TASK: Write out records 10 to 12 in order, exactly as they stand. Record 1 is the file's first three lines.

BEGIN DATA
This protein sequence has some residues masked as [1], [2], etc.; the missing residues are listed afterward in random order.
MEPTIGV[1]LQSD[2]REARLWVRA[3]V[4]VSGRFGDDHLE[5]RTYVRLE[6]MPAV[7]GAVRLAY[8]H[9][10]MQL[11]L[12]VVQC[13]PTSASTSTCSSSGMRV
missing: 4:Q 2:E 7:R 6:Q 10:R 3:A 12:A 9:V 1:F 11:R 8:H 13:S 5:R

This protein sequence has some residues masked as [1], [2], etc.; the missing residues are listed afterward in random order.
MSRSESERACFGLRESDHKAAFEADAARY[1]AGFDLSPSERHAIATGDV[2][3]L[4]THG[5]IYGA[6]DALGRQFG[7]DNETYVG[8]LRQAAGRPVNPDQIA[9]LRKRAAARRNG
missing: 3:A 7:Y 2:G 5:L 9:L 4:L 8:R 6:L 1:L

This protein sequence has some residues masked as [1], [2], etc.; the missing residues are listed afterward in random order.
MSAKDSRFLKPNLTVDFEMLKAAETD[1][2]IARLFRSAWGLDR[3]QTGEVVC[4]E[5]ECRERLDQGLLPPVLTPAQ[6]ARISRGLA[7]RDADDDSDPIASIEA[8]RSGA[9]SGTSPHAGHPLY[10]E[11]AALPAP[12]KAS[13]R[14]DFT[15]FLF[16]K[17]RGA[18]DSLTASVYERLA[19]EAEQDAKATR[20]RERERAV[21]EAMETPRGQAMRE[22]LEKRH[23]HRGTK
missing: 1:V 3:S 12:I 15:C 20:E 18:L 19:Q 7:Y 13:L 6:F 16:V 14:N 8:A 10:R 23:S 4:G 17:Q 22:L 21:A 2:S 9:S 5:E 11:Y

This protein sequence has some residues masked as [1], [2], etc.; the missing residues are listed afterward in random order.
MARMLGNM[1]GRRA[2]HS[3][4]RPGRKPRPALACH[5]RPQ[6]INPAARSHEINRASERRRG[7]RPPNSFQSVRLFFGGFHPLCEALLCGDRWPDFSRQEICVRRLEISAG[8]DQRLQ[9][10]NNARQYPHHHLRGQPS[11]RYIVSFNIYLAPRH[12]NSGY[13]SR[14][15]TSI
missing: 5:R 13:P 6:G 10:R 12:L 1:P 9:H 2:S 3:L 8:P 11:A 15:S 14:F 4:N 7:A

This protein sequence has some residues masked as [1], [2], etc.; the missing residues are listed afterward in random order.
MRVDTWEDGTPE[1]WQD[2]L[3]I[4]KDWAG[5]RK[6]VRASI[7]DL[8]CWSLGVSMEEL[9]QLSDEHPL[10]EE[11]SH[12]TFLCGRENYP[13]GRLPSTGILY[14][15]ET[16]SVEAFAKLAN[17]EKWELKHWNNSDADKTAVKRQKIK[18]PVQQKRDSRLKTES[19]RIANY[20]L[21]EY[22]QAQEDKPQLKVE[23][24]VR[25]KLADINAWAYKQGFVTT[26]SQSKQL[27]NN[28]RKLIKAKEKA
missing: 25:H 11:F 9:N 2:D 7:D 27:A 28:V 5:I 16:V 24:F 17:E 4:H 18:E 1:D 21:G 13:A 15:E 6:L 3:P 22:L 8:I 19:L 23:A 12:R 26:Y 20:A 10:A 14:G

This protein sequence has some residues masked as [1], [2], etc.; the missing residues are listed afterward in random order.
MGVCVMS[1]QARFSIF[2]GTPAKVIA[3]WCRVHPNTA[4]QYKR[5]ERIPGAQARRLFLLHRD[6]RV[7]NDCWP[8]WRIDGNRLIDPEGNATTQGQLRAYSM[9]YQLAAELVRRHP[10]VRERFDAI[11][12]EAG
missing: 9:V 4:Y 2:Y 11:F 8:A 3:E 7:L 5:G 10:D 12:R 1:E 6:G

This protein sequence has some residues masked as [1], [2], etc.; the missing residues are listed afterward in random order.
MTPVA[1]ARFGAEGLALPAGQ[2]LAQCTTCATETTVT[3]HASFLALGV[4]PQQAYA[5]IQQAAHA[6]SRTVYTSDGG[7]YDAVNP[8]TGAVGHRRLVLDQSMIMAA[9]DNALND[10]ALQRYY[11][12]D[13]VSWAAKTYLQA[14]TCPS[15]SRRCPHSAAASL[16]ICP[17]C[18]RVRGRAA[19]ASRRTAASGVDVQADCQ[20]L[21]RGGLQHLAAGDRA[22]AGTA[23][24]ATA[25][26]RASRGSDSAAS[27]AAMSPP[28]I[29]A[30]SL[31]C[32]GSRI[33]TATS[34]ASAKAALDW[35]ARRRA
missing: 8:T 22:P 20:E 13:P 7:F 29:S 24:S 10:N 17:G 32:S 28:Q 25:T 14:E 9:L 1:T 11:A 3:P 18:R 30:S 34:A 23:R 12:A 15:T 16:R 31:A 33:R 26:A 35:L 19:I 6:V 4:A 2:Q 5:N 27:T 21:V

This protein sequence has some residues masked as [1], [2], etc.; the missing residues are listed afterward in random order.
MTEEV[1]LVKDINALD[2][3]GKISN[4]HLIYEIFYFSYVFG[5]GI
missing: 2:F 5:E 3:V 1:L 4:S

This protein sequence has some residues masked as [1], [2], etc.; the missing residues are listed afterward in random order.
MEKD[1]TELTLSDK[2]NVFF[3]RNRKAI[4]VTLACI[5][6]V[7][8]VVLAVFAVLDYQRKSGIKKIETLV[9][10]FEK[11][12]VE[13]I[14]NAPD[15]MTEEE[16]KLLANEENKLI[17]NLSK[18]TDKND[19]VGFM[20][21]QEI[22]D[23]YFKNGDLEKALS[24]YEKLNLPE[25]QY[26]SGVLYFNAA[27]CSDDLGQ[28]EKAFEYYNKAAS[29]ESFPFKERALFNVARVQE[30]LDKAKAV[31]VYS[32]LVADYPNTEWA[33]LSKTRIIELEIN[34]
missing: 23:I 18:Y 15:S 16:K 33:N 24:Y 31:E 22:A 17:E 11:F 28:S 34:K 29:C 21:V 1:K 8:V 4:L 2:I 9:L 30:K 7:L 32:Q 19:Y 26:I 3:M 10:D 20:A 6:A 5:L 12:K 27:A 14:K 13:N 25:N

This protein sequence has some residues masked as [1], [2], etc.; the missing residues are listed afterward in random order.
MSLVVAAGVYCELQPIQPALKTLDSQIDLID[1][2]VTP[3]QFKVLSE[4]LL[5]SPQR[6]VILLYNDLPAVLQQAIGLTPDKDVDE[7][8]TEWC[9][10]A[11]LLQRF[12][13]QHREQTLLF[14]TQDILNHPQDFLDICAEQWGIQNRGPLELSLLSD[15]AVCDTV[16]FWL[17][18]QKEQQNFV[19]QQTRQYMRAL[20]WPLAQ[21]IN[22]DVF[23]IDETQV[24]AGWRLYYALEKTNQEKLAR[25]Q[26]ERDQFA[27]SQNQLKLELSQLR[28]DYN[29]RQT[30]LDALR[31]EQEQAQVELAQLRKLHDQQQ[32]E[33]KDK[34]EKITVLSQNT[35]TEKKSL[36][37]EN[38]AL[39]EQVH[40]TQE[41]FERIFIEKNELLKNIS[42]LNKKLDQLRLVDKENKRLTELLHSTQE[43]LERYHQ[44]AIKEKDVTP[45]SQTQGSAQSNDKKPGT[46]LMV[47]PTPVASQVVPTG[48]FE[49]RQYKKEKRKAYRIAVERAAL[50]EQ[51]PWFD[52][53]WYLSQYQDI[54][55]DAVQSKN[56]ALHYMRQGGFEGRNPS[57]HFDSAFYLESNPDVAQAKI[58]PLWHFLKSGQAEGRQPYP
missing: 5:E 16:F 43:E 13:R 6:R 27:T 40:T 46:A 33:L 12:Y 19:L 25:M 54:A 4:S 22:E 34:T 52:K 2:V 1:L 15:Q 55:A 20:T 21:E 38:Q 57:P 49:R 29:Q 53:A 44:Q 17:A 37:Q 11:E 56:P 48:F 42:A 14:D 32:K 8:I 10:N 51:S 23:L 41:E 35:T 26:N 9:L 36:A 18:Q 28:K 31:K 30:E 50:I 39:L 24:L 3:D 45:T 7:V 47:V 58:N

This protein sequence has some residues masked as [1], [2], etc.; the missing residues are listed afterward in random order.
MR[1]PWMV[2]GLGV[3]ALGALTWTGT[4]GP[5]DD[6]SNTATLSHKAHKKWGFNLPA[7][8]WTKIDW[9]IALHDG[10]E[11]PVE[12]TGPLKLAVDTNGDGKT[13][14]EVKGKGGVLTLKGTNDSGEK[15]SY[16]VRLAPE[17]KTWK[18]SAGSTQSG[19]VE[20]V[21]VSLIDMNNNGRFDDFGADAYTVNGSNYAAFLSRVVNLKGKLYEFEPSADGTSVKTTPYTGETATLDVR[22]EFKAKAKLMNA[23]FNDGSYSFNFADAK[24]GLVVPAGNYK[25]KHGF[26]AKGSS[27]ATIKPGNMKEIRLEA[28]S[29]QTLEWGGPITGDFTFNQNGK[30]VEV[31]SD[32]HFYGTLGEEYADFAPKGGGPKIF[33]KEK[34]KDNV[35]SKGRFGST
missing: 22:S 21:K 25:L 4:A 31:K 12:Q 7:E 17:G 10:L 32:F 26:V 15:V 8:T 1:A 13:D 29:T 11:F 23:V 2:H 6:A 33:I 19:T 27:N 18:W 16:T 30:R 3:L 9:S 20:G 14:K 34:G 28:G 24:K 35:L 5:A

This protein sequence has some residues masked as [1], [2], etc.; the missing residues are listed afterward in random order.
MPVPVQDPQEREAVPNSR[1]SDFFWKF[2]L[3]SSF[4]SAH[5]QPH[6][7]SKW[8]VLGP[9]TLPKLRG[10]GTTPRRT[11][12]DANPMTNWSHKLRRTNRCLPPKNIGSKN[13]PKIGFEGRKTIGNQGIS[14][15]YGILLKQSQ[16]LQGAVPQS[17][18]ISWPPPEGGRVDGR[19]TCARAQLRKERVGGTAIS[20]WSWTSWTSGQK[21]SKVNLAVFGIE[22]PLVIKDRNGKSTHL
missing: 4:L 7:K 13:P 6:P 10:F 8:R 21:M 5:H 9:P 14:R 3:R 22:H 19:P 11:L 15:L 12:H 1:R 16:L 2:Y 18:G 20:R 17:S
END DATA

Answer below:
This protein sequence has some residues masked as [1], [2], etc.; the missing residues are listed afterward in random order.
MSLVVAAGVYCELQPIQPALKTLDSQIDLID[1][2]VTP[3]QFKVLSE[4]LL[5]SPQR[6]VILLYNDLPAVLQQAIGLTPDKDVDE[7][8]TEWC[9][10]A[11]LLQRF[12][13]QHREQTLLF[14]TQDILNHPQDFLDICAEQWGIQNRGPLELSLLSD[15]AVCDTV[16]FWL[17][18]QKEQQNFV[19]QQTRQYMRAL[20]WPLAQ[21]IN[22]DVF[23]IDETQV[24]AGWRLYYALEKTNQEKLAR[25]Q[26]ERDQFA[27]SQNQLKLELSQLR[28]DYN[29]RQT[30]LDALR[31]EQEQAQVELAQLRKLHDQQQ[32]E[33]KDK[34]EKITVLSQNT[35]TEKKSL[36][37]EN[38]AL[39]EQVH[40]TQE[41]FERIFIEKNELLKNIS[42]LNKKLDQLRLVDKENKRLTELLHSTQE[43]LERYHQ[44]AIKEKDVTP[45]SQTQGSAQSNDKKPGT[46]LMV[47]PTPVASQVVPTG[48]FE[49]RQYKKEKRKAYRIAVERAAL[50]EQ[51]PWFD[52][53]WYLSQYQDI[54][55]DAVQSKN[56]ALHYMRQGGFEGRNPS[57]HFDSAFYLESNPDVAQAKI[58]PLWHFLKSGQAEGRQPYP
missing: 5:E 16:F 43:E 13:R 6:R 27:T 40:T 46:A 33:L 12:Y 19:L 25:M 54:A 4:S 22:E 34:T 52:K 2:V 1:L 15:Q 55:A 20:T 21:E 38:Q 57:P 49:R 29:Q 53:A 44:Q 17:A 37:Q 11:E 56:P 48:F 42:A 14:D 32:K 8:I 10:N 51:S 23:L 41:E 35:T 26:N 9:L 36:A 18:Q 28:K 31:K 30:E 50:I 39:L 24:L 3:D 45:T 7:V 47:V 58:N

This protein sequence has some residues masked as [1], [2], etc.; the missing residues are listed afterward in random order.
MR[1]PWMV[2]GLGV[3]ALGALTWTGT[4]GP[5]DD[6]SNTATLSHKAHKKWGFNLPA[7][8]WTKIDW[9]IALHDG[10]E[11]PVE[12]TGPLKLAVDTNGDGKT[13][14]EVKGKGGVLTLKGTNDSGEK[15]SY[16]VRLAPE[17]KTWK[18]SAGSTQSG[19]VE[20]V[21]VSLIDMNNNGRFDDFGADAYTVNGSNYAAFLSRVVNLKGKLYEFEPSADGTSVKTTPYTGETATLDVR[22]EFKAKAKLMNA[23]FNDGSYSFNFADAK[24]GLVVPAGNYK[25]KHGF[26]AKGSS[27]ATIKPGNMKEIRLEA[28]S[29]QTLEWGGPITGDFTFNQNGK[30]VEV[31]SD[32]HFYGTLGEEYADFAPKGGGPKIF[33]KEK[34]KDNV[35]SKGRFGST
missing: 22:S 21:K 25:L 4:A 31:K 12:Q 7:E 17:G 10:L 32:F 26:V 15:V 8:T 1:A 13:D 29:T 11:F 23:V 2:H 6:A 33:I 19:T 27:N 18:W 16:T 30:R 3:L 9:S 20:G 14:K 34:G 28:G 24:K 35:L 5:A

This protein sequence has some residues masked as [1], [2], etc.; the missing residues are listed afterward in random order.
MPVPVQDPQEREAVPNSR[1]SDFFWKF[2]L[3]SSF[4]SAH[5]QPH[6][7]SKW[8]VLGP[9]TLPKLRG[10]GTTPRRT[11][12]DANPMTNWSHKLRRTNRCLPPKNIGSKN[13]PKIGFEGRKTIGNQGIS[14][15]YGILLKQSQ[16]LQGAVPQS[17][18]ISWPPPEGGRVDGR[19]TCARAQLRKERVGGTAIS[20]WSWTSWTSGQK[21]SKVNLAVFGIE[22]PLVIKDRNGKSTHL
missing: 4:L 7:K 13:P 6:P 10:F 8:R 21:M 5:H 9:P 14:R 3:R 22:H 19:P 11:L 15:L 12:H 1:R 16:L 2:Y 18:G 20:R 17:S